Senior Stress Has Its Rewards
A year and a half ago I was a sprightly young thing who hopped out of bed, read novels, didn't wear makeup, and owned one suit. Then I entered my first year of business school and got railroaded by DCFs, comps, Porter's Five Forces, the organizational behavior diamond, and valuations, to name a few things. It was a lot of work and as I walked through the halls, bleary-eyed and rundown after staying up until 3 trying to understand options pricing, I wondered if my entire two years would feel like this.
"No, no, no," people would tell me, "your second year is much easier." But second year is not "much easier," you are just better prepared, with far better time-management skills. The workload is the same, and the actual work might possibly be harder. More of it is done in teams, and scheduling meeting times becomes irksome with four different five-person teams. Nonetheless, while it may sound like a bad thing, it's actually a wonderful thing. You begin to realize what you are capable of, how much more you understand, how hard you can work, and that life, school, and vocation will force you to multitask, whether you are good at it or not. In business school, you have to get good at it.
So the job search is done. I got an offer from my internship employer and accepted almost immediately. Fortunately, the news was over the phone so no one saw me jumping up and down for joy. As the market plays with our finances and our emotions, the job search has become a little worrisome for anyone looking at positions in the financial sector. Many people took offers for that very reason. Others are still running around, interviewing and researching just as we all did last year, and I thank every lucky star that I am not one of them.
Skills You'll Never Lose
However, watching others go through the process can be pretty stressful if you have any empathy for them. These people deserve quite a bit of credit juggling school and the task of ensuring a smooth transition from business school to real life. Then again, when are transitions ever smooth?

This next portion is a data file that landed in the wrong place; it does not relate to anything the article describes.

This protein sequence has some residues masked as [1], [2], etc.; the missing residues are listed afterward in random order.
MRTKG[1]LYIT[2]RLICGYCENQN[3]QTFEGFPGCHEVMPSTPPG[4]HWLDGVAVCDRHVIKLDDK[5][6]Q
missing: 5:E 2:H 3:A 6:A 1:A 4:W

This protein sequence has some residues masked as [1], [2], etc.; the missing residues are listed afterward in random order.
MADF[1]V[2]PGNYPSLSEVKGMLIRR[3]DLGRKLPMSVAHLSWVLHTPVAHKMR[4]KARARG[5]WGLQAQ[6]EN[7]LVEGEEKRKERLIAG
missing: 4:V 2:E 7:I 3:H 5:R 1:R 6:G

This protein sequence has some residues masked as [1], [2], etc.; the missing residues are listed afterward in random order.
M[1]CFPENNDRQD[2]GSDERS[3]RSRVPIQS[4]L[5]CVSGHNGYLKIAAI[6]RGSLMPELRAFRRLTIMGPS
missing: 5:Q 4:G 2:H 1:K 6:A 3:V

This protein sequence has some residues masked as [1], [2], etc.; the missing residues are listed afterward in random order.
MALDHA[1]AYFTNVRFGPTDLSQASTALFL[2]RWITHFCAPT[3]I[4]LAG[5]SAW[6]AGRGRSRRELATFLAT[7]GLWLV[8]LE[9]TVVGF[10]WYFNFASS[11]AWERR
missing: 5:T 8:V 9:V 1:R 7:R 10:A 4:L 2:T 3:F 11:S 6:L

One very strange characteristic of the second year is watching first-years begin to understand how much is required of them during the job search. You are reminded how difficult and how vital it was to learn the song and dance of recruiting. The learning curve is steep, but you gain the kind of interaction and networking skills you really won't forget. I sure haven't.
We sit, explaining the recruiting process to first-years, and they stare at us incredulously. Explaining it does provide a little perspective—sometimes I can't believe I went up to New York as often as I did and talked to as many people as I did. The 5 a.m. Friday train was a given, an automatic action, not a decision to mull over and rationalize.
Learning What Really Matters
A few second-years, including me, give a presentation on the recruiting process. A hand goes up. "You're saying we have to go to New York almost every Friday to meet with banks if we want to work there?" We look around at each other uncomfortably, and say, "Well, basically, yeah." So, first-years schedule initial informational interviews with us, asking us to describe our internships, how we got them, what we said, who we talked to, who they should talk to, what they should ask, what they should say. I want to answer, "I have no idea, just be yourself," but that's not what they want to hear, and when I heard that last year, I wanted to punch someone.